Cincinnati nightclub shooting: Personal dispute kills 1, injures 15; focus back on gun violence in US
A gunfight broke out inside a crowded Cincinnati nightclub early Sunday, leaving one man dead and 15 other people wounded after a dispute among several patrons escalated into a shootout, authorities said.
Cincinnati: A gunfight broke out inside a crowded Cincinnati nightclub early Sunday, leaving one man dead and 15 other people wounded after a dispute among several patrons escalated into a shootout, authorities said.
No suspects were in custody by Sunday night in the shooting at the Cameo club, which has a history of gun violence, and police said there was no indication of any terrorism link.
Cincinnati Police Chief Eliot Isaac said one of the wounded was in "extremely critical condition," while a hospital spokeswoman said two victims were listed in critical condition.
Police began receiving calls at 1:30 am about gunshots at the club near the Ohio River east of downtown Cincinnati. Isaac said some 200 people were inside the club, one of the few hip-hop venues in the city, for music and dancing. Isaac identified the dead man as 27-year-old O'Bryan Spikes, but provided no other details. He said 15 others were injured, with some already treated and released from hospitals.
"What we know at this point in the investigation is that several local men got into some type of dispute inside the bar, and it escalated into shots being fired from several individuals," Isaac said. It wasn't clear how many people fired shots.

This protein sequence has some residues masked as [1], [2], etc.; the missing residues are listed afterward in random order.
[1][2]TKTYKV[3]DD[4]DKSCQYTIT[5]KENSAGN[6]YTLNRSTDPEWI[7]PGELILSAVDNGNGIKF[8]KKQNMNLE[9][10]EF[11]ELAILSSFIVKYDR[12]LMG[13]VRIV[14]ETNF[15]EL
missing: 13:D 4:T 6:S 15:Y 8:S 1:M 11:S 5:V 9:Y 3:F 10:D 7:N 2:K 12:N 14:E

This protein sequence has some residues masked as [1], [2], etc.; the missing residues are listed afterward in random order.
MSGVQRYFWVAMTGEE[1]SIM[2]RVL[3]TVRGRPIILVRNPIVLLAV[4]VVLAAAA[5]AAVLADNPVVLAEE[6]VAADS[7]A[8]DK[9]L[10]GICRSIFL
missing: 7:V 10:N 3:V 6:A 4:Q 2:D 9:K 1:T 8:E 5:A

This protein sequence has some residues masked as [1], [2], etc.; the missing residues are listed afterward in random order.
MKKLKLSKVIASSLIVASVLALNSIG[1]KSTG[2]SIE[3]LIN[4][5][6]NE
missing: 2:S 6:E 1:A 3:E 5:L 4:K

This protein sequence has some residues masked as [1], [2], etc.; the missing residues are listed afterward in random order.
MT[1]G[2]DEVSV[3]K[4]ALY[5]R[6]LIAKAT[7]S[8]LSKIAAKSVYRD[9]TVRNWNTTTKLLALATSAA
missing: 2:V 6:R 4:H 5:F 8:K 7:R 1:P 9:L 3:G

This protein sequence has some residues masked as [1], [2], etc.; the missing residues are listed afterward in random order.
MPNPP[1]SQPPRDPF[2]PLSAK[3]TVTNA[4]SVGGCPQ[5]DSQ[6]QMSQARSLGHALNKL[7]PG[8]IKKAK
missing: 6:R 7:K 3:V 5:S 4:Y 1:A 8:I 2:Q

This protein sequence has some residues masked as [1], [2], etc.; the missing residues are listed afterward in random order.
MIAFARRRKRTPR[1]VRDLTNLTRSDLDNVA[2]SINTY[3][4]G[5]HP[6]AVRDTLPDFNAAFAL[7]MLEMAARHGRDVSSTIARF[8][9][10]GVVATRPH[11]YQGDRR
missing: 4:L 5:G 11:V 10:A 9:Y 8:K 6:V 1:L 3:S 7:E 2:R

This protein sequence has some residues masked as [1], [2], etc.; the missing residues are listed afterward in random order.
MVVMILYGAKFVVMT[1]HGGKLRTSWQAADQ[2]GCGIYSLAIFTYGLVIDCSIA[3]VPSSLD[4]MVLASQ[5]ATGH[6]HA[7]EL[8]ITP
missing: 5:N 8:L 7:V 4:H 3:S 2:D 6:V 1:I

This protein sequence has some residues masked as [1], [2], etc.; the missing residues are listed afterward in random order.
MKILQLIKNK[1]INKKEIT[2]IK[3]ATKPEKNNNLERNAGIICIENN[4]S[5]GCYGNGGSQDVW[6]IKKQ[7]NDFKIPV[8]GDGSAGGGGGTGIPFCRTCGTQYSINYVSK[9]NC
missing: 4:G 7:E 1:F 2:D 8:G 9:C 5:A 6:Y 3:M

Club patron Mauricio Thompson described a chaotic scene in which as many as 20 shots were fired as people scrambled to get away. He said there was a fight and people were yelling for security to intervene before the gunfire began.
"Once I got outside, people coming out bloody, gunshot wounds on them, some of their friends carrying them to the car, rushing them to the hospital," Thompson told WCPO-TV. "It was just crazy."
Another patron told the television station that she dove to the ground outside the nightclub to dodge bullets and her boyfriend climbed on top of her to protect her.
"I thought I was going to die. At that point survival skills started kicking in," said Sherell, who preferred not to give her last name. "Once I heard the third shot — I didn't know whether it was coming from outside, someone was shooting at the club, or whether it was coming from inside."
Police Sgt. Daniel Hils said the large crowd at the club was a factor in the number of people who suffered gunshot wounds.
"When you're talking about something tightly packed like that, I think intended targets aren't going to be the only thing that's hit," said Hils, who is president of the Fraternal Order of Police local. "When you starting throwing lead around, and there's a lot of other people standing around, then the other people are going to get hit."
Isaac said the club has its own security operation that uses detection wands and pat-downs, but that police believe several firearms got inside. Four officers were working security in the club's parking lot and some tried unsuccessfully to revive the man who died.
Cameo's Facebook profile said it caters to college students on Friday nights, when anyone over 18 is allowed in, while Saturdays are "grown and sexy night" for ages 21 and older. The page was taken down later Sunday.
The club has a history of gun violence, including a shooting inside the club on New Year's Day in 2015 and one in the parking lot in September of that year, City Manager Harry Black said.